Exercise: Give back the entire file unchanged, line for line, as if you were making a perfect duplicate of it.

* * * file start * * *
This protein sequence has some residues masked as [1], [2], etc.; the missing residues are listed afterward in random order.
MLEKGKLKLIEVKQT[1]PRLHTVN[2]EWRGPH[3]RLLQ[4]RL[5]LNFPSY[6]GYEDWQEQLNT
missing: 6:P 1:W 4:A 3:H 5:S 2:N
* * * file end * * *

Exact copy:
This protein sequence has some residues masked as [1], [2], etc.; the missing residues are listed afterward in random order.
MLEKGKLKLIEVKQT[1]PRLHTVN[2]EWRGPH[3]RLLQ[4]RL[5]LNFPSY[6]GYEDWQEQLNT
missing: 6:P 1:W 4:A 3:H 5:S 2:N